There is just something weak-willed and underdeveloped about Michael Paul Girard's efforts here. The script appears cobbled together from several divergent ideas, with the last act going off on a series of tangents that seem desperate, not artistic. Flourishes like a man dressed as a barbarian riding two horses simultaneously (he looks like Conan the Kook, not Destroyer) and a shish kabob fight delivers nothing but groans. It's clear that Getting Lucky goes loopy toward the end because Girard has simply run out of story. Bill and Krissi have already made a connection, and Tony's attempt to undermine them legally provides little or no tension. Even Lepky disappears, poised for a postscript comeback that elicits nary a giggle. Maybe, back when poontang was still an unseen social stigma, reserved for late night showings of I Like the Girls Who Do on Cinemax, Getting Lucky was hot to trot stuff. Now, it's just exceedingly dull.
Looking like it was made during the Reagan era (though actually a product of the George Bush Sr. administration), Getting Lucky has a soft, slightly washed out image. The 1.33:1 transfer is never really crisp and the lack of detail really hurts. This is especially true of the film's sole shot of nudity - a faux French babe soaping up her sweetbreads. Fans won't really care about the less than reference quality picture. There are other issues with this film that keep it from feeling fresh.
Standard Dolby Digital Stereo 2.0 - nothing more or less. The dialogue is easily discernible, and the holdover synth pop scoring circa 1982 is decent, if slightly dopey.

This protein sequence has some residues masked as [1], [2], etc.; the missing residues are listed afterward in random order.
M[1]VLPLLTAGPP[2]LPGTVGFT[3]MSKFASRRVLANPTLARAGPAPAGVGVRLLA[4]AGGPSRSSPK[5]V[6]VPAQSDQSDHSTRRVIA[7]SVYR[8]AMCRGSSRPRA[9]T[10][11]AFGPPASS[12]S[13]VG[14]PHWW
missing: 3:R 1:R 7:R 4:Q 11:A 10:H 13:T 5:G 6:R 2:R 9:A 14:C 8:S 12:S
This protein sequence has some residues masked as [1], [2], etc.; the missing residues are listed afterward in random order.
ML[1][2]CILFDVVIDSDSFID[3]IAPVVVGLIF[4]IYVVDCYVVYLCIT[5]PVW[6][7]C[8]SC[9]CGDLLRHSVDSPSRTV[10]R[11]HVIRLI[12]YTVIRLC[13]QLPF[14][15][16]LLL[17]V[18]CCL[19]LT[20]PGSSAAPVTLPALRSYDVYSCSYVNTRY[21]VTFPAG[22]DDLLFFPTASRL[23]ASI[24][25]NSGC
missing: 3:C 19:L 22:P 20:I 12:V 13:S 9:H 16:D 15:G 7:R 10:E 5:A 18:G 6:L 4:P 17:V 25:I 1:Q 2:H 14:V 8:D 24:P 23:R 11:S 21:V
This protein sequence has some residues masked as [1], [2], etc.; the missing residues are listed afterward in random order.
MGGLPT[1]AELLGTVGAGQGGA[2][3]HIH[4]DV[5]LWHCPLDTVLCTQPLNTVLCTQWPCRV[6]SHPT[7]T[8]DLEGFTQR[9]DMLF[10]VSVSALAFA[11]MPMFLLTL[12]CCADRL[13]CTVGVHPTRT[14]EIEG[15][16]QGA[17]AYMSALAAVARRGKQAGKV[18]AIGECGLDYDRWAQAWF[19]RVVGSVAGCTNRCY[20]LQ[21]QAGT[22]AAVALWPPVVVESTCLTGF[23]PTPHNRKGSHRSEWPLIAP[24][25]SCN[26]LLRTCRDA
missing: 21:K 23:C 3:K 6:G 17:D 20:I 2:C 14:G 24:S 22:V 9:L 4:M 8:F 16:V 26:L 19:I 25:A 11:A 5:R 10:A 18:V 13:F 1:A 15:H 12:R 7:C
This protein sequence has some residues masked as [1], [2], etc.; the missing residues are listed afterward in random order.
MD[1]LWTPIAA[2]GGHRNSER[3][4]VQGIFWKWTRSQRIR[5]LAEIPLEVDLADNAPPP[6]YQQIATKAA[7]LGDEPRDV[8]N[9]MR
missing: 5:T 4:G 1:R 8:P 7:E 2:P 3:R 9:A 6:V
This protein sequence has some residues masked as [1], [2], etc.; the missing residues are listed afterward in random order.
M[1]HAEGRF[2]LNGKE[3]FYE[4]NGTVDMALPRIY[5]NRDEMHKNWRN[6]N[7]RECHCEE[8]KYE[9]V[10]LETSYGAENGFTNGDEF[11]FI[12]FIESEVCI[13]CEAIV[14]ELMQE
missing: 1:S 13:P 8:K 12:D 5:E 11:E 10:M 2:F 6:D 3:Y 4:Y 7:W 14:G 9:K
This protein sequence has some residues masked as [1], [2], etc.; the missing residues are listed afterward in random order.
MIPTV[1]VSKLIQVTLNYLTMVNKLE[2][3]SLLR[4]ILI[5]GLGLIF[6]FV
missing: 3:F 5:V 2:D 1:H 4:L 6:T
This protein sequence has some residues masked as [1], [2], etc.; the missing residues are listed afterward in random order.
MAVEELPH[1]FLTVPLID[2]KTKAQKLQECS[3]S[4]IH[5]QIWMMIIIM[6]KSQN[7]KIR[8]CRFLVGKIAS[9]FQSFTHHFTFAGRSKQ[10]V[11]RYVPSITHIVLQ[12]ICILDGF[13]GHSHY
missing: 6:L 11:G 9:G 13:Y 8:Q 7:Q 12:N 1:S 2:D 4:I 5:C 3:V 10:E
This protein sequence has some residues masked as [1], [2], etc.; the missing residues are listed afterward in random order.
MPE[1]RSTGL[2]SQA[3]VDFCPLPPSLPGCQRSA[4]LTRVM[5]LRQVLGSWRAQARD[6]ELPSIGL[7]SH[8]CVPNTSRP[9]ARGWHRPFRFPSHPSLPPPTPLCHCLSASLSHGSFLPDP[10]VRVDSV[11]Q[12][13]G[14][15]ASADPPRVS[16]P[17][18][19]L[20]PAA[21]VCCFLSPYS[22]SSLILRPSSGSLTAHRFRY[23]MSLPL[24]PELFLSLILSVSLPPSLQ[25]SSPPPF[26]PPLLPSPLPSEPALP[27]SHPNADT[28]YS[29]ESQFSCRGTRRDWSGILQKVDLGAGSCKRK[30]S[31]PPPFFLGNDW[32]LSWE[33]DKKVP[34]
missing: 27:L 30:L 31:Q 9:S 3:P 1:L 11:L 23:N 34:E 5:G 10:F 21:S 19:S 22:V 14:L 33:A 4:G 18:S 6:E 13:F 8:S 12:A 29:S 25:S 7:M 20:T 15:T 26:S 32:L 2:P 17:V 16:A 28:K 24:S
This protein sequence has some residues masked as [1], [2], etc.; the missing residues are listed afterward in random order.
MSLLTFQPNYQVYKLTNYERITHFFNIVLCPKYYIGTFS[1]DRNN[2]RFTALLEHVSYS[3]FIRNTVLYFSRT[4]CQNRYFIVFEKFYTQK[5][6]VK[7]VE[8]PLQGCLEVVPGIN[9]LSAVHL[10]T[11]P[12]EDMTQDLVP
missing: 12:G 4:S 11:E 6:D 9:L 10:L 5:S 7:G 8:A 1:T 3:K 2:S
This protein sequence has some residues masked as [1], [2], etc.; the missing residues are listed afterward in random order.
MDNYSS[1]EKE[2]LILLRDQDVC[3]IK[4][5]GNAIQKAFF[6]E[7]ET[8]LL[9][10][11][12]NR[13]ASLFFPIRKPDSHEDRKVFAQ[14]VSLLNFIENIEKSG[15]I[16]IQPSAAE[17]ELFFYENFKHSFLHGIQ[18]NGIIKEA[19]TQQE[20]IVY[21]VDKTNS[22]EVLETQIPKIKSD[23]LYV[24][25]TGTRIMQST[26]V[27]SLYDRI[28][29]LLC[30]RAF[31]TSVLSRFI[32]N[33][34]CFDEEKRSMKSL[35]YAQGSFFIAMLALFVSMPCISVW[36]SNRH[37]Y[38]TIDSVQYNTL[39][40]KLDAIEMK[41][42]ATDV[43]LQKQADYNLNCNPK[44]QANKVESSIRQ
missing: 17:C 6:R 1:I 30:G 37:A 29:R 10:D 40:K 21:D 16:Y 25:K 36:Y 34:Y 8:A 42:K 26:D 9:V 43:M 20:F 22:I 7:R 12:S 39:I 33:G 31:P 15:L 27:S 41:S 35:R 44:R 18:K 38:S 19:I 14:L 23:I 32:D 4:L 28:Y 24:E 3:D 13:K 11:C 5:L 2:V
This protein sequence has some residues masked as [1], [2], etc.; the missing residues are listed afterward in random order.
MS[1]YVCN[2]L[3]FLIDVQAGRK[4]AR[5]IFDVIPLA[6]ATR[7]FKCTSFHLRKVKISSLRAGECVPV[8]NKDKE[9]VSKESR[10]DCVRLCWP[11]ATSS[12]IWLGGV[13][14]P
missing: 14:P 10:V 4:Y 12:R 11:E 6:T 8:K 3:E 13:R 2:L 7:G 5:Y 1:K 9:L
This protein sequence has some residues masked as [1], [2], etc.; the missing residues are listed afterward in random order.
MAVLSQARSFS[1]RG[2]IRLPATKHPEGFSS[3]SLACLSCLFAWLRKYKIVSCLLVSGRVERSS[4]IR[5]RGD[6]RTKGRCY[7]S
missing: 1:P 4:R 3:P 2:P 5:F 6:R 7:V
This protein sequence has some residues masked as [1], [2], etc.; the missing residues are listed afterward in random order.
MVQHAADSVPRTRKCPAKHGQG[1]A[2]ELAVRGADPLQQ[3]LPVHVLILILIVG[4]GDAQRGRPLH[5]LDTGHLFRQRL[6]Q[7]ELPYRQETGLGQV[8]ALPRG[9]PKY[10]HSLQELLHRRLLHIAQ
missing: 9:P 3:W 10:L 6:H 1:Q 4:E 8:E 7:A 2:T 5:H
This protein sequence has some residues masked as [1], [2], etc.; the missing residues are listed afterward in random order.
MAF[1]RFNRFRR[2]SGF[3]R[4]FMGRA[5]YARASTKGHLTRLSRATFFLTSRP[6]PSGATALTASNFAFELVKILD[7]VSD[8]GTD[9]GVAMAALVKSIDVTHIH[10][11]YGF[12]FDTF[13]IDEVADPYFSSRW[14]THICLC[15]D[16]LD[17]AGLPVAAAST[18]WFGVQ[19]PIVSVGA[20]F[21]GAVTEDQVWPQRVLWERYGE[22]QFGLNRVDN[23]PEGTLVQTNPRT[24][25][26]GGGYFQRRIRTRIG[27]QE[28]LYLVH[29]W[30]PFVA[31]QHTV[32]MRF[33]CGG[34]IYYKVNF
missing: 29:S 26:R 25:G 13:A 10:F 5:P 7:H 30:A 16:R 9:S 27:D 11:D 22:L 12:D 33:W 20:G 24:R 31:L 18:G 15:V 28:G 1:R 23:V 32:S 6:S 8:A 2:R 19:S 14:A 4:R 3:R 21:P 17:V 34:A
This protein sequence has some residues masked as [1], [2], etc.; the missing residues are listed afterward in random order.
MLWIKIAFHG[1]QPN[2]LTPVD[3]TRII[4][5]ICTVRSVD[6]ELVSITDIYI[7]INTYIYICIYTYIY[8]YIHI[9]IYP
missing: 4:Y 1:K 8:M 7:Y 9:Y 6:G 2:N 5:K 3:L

Troma treats us to two interesting commentary tracks. The first comes from Mr. Girard himself, and the filmmaker is actually quite fair in his assessment of the film. It's still his pride and joy, but the feverishness of his support is rather muted. Then onset still photographer Mark Adams provides a series of photos for a slideshow gallery, adding his own thoughts on the movie as they pass by. His thoughts are more pragmatic and anecdotal. Finally, Lloyd Kaufman does a classic drunk bit as the introduction for the flick and there's a collection of corporate come-ons, including trailers and promos. In typical Troma style, this DVD gets a decent digital packaging.
Nothing overrides personal arousal faster than abject boredom. Jenna Jameson could be giving you the hottest lap dance since Salome, and if she decides to add a running monologue about birth defects in rare Polynesian hummingbirds, you'll be sporting a coma, not wood. It's the same with Getting Lucky. Whatever minimal softcore the film provides is more than offset by a dead derivative feeling of erotic ennui. Still, some might get a kick out of the era-appropriate arousal, so a rating of Rent It will be offered. It's the least we can do for a long unavailable Troma title. But be warned - watching an episode of The World's Nastiest Tumors would be more sexually satisfying than this film. Some things from the '80s have made an easy transition to the new millennium. The PG lust/laugh fest is, sadly, not one of them. Getting Lucky proves that in slack, spongy spades.